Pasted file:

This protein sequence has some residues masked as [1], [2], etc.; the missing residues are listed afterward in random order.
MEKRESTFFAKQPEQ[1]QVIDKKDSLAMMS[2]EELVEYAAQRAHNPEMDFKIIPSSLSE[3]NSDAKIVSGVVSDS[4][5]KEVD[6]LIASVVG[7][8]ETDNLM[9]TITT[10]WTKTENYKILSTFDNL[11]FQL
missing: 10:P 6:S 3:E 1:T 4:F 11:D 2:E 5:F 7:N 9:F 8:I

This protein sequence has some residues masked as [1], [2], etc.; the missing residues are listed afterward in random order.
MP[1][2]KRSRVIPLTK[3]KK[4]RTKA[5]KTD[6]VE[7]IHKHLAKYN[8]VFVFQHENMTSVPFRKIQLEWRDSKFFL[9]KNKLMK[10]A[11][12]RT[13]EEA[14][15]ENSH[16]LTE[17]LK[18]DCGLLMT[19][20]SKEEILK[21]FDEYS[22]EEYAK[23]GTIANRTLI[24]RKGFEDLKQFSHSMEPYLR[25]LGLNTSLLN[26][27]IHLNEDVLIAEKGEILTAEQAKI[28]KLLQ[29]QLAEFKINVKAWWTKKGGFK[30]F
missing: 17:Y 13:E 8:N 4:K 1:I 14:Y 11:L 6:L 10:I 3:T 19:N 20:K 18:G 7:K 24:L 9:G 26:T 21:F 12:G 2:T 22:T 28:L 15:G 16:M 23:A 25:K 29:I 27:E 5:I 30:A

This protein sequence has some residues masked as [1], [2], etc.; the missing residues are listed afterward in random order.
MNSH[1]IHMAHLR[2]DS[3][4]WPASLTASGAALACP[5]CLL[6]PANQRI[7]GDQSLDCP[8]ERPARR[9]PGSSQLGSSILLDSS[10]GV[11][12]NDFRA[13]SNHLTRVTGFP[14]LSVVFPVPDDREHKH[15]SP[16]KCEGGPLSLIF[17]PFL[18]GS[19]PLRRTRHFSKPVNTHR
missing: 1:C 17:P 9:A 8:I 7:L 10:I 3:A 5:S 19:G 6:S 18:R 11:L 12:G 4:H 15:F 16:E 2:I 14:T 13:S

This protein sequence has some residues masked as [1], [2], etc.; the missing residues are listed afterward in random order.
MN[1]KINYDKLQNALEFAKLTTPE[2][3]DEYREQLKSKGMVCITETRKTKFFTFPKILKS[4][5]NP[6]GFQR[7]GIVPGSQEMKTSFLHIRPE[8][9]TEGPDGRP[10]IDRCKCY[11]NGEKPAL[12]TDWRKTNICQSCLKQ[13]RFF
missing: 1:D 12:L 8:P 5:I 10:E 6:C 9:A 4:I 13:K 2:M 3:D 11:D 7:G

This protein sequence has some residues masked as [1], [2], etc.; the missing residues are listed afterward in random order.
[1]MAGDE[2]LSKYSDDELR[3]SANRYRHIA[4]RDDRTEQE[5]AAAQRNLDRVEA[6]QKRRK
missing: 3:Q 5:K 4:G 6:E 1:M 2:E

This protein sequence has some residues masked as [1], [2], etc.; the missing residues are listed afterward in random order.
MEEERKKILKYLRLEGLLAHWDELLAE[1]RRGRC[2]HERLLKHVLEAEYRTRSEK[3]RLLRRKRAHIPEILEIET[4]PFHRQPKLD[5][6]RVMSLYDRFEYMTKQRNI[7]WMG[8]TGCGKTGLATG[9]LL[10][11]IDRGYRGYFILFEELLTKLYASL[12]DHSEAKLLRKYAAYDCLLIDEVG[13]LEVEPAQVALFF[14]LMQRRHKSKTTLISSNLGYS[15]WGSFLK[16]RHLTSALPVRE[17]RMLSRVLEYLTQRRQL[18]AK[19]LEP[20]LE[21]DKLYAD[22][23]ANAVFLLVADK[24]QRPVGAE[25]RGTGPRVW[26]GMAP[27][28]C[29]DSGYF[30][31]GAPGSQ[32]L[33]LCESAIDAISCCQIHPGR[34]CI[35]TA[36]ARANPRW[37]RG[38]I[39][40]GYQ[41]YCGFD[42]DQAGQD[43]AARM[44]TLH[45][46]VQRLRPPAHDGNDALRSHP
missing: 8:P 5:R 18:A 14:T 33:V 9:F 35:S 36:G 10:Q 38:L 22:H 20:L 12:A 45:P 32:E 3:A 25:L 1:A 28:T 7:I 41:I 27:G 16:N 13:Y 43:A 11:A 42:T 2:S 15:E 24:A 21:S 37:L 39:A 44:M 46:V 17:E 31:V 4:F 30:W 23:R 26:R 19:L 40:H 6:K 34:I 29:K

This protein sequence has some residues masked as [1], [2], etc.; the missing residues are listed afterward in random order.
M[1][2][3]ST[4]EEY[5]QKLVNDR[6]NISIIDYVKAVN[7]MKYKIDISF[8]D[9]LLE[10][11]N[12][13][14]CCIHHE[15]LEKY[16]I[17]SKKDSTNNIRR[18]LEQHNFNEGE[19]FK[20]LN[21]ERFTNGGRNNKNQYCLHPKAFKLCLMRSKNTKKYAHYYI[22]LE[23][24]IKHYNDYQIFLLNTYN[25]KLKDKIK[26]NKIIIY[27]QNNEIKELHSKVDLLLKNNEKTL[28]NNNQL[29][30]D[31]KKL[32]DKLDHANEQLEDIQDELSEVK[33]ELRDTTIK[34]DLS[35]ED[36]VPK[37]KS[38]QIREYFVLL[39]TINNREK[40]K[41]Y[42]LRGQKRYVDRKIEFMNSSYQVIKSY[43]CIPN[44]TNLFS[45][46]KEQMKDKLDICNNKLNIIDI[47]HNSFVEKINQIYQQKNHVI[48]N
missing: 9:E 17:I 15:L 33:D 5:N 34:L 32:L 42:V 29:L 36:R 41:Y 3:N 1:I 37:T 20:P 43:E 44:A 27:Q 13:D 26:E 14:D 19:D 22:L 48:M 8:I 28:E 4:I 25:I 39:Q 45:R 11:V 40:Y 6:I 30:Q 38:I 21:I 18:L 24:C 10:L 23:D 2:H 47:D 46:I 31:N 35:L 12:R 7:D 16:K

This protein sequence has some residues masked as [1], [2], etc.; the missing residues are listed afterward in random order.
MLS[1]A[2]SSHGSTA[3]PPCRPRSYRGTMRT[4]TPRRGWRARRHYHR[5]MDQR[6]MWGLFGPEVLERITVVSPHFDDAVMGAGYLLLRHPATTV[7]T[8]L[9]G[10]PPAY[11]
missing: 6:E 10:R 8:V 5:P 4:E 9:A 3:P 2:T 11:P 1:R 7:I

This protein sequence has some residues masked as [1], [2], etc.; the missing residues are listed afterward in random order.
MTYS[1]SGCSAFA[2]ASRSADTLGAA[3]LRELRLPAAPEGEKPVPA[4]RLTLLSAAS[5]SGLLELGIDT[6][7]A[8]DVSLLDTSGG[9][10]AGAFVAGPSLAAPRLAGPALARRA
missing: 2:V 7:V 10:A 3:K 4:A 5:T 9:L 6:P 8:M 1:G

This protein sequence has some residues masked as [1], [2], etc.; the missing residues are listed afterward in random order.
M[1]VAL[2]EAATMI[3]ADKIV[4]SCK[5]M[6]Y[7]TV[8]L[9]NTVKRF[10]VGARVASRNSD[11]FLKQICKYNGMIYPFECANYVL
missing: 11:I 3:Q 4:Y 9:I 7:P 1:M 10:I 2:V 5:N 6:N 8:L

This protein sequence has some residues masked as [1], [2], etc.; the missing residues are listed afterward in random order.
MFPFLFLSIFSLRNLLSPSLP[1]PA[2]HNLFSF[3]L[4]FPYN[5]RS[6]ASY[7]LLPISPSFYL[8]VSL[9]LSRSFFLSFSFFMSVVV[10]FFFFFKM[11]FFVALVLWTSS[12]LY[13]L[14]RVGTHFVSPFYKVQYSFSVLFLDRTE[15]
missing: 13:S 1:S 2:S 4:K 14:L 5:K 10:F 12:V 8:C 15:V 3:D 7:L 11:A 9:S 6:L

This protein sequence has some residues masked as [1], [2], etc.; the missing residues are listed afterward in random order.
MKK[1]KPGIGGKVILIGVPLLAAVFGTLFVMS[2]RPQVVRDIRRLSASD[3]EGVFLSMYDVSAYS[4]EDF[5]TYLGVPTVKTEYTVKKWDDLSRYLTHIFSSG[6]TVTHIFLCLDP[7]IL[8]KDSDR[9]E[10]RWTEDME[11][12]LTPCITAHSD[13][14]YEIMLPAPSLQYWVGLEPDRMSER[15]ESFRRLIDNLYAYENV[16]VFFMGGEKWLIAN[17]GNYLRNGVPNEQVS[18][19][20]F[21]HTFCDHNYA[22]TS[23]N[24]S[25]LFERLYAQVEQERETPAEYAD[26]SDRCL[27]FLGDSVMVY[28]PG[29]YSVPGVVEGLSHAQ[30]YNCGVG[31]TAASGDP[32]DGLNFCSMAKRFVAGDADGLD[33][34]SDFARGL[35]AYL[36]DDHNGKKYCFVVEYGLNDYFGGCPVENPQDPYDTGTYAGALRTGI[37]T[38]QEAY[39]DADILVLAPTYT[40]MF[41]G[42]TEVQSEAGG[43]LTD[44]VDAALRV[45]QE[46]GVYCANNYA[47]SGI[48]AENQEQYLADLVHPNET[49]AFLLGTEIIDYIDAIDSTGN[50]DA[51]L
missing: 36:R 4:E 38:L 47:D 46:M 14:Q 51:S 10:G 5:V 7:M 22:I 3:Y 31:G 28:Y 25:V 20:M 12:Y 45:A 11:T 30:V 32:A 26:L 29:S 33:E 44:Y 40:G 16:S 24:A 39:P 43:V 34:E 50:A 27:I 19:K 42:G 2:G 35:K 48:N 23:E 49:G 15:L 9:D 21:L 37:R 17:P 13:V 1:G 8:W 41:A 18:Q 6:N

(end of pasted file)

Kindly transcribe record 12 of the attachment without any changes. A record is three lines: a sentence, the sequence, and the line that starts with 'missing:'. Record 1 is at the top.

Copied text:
This protein sequence has some residues masked as [1], [2], etc.; the missing residues are listed afterward in random order.
MKK[1]KPGIGGKVILIGVPLLAAVFGTLFVMS[2]RPQVVRDIRRLSASD[3]EGVFLSMYDVSAYS[4]EDF[5]TYLGVPTVKTEYTVKKWDDLSRYLTHIFSSG[6]TVTHIFLCLDP[7]IL[8]KDSDR[9]E[10]RWTEDME[11][12]LTPCITAHSD[13][14]YEIMLPAPSLQYWVGLEPDRMSER[15]ESFRRLIDNLYAYENV[16]VFFMGGEKWLIAN[17]GNYLRNGVPNEQVS[18][19][20]F[21]HTFCDHNYA[22]TS[23]N[24]S[25]LFERLYAQVEQERETPAEYAD[26]SDRCL[27]FLGDSVMVY[28]PG[29]YSVPGVVEGLSHAQ[30]YNCGVG[31]TAASGDP[32]DGLNFCSMAKRFVAGDADGLD[33][34]SDFARGL[35]AYL[36]DDHNGKKYCFVVEYGLNDYFGGCPVENPQDPYDTGTYAGALRTGI[37]T[38]QEAY[39]DADILVLAPTYT[40]MF[41]G[42]TEVQSEAGG[43]LTD[44]VDAALRV[45]QE[46]GVYCANNYA[47]SGI[48]AENQEQYLADLVHPNET[49]AFLLGTEIIDYIDAIDSTGN[50]DA[51]L
missing: 36:R 4:E 38:L 47:D 46:M 14:Q 51:S 10:G 5:V 7:M 22:I 3:Y 31:G 28:Y 25:V 20:M 12:Y 45:A 11:T 30:V 32:A 26:L 29:S 33:E 44:Y 40:G 16:S 24:A 39:P 43:V 34:E 50:A 27:I 19:K 42:G 2:G 35:K 48:N 23:E 49:G 15:L 9:D 21:L 37:R 17:P 13:V 1:G 8:W 41:A 18:Q 6:N